This is a re-blog. It is finals week after a looooong first year on semesters, and I am tapped. But I’m also outraged about recent Iegislation concerning women’s rights to privacy and bodily autonomy, so I feel like to blog I wrote after the first Women’s March might have some renewed relevance. And it never hurts to be reminded of Artemis. If you have read this, thanks and apologies. If you haven’t but are about to, thanks, and I hope you enjoy it.
(January 2017) I have a very literary view of classical gods. My understanding of them comes through years of studying literature—some more “authentic” texts than others (if we regard Apollodorus and Hesiod more authentic than Ovid, and Ovid more authentic than Chaucer or Spenser or Rick Riordan). The gods have a tradition and a history as archetypes and characters, and I think about them fairly regularly for a 21st century American.
Diana/Artemis came up
recently in my Chaucer class, for instance. When I teach “The Knight’s
Tale,” we talk about the gods whom the characters pray to for support.
The two young men who are in love with the Amazon Emelye pray to the god they think
will help their suit—Arcite prays to Mars, since there will be a battle for her
hand, and he wants to win. Palamon goes straight to Venus, asking for her
help in his love suit. Emelye, on the other hand, prays to Diana.
She wants above all to remain a virgin, and if that doesn’t pan out, to marry
the man who loves her the most.
condescends (very literally) to explain things to Emelye. This almost
never happens. When one prays to a classical god, a flame flickers or a
sweet odor wafts in to say yes. The gods don’t chit-chat. But Diana
does here, and it is remarkable. Perhaps because Emelye is an Amazon, a
virgin who wishes to stay chaste, an obvious candidate for Diana’s troupe of
nymphs in the forest–whatever the reason, Diana speaks.
Diana is the goddess
of the moon. As such she is associated with women’s cycles and with
childbirth (the waxing moon representing the growing belly of a pregnant
woman). She is also the first midwife, helping her mother Latona deliver her
twin Apollo moments after she herself is born. She is a virgin goddess,
yes, but because of these associations, she is also the patron of childbirth—of
that moment in a woman’s life when she is her least rational, most wild.
Diana defends the
wild, as well. She lives in the forest, eschewing the bright light of
civilization and knowledge and patriarchy that Apollo represents. She is
the protector of animals, especially of their young, and of the wild in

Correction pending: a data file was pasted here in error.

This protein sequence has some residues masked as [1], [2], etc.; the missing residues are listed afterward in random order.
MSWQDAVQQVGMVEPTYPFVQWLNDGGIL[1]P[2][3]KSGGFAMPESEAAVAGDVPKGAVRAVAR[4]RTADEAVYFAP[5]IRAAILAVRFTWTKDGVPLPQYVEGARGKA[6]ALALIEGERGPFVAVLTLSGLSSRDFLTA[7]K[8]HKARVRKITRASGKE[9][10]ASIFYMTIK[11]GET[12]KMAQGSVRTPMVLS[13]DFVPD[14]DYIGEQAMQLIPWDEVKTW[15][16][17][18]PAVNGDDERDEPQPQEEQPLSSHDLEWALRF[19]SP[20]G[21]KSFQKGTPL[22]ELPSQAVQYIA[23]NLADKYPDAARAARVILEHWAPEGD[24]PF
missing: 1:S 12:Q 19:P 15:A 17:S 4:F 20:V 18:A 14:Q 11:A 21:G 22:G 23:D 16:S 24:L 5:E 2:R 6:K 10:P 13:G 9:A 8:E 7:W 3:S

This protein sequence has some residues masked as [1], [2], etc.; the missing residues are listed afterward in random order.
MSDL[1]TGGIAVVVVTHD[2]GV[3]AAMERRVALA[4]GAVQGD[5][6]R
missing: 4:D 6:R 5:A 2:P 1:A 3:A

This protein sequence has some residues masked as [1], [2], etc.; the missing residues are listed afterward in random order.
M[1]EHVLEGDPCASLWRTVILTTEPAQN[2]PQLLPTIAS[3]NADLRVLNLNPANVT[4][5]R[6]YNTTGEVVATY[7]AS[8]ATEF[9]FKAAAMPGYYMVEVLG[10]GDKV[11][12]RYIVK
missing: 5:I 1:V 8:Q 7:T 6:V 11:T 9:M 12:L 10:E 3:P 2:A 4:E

general. She is the huntress, and the slivered moon is her bow.
She keeps balance in the forest by hunting, so one species doesn’t overrun
another, and she is the goddess of instant death: if a woman dropped dead
instantly (say, of a heart attack or a stroke), she was said to have been
struck by Diana’s arrow. She shares that appellation with her brother,
who is the god of instant death (he shot men; she shot women).
In fact it is well to
understand her in light of her brother. They share the archer role, but
they contrast in far more ways. She is the moon; he is the sun. She
is wildness and soft, reflected light; he is the bright, illuminating planet by
whose rays we see wisdom, prophecy, the arts, medicine, civilization in all its
various facets. He is the polis, the body politic. She, though, she
Diana turns her back
on the civilization Apollo offers. She leaves. No man will rule
her; no sun will drown out her softer light. She lives in and becomes the
wild. She is fierce. She can be ruthless. Actaeon stumbles
across her bathing, and she lashes out at him, transforming him in to a stag
who is immediately hunted and ripped apart by his own dogs. She is
resistance to the established, straight and narrow, well-lighted path.
She is the crooked path through the dark forest. She can be violent and
is always subversive. She lights but dimly, and she roars in the
been on my mind a lot since the Women’s Marches on January 21st. Apollo, whom I most readily associate with, as he is
patron of the arts and culture and poetry, is the literal light that
illuminates our lives and spirits. But sometimes it is appropriate that
he yield to Diana, whose overriding impulse is not to yield. She
resists. And right now, I’m finding her message pretty compelling
It’s the same blog, really. I just moved platforms. (Thanks, Kate!)
I’m still writing about reading and teaching and writing and how they intersect with my family and my world. I’m still collecting and reflecting and creating stories, but I hope they are easier for you to navigate here.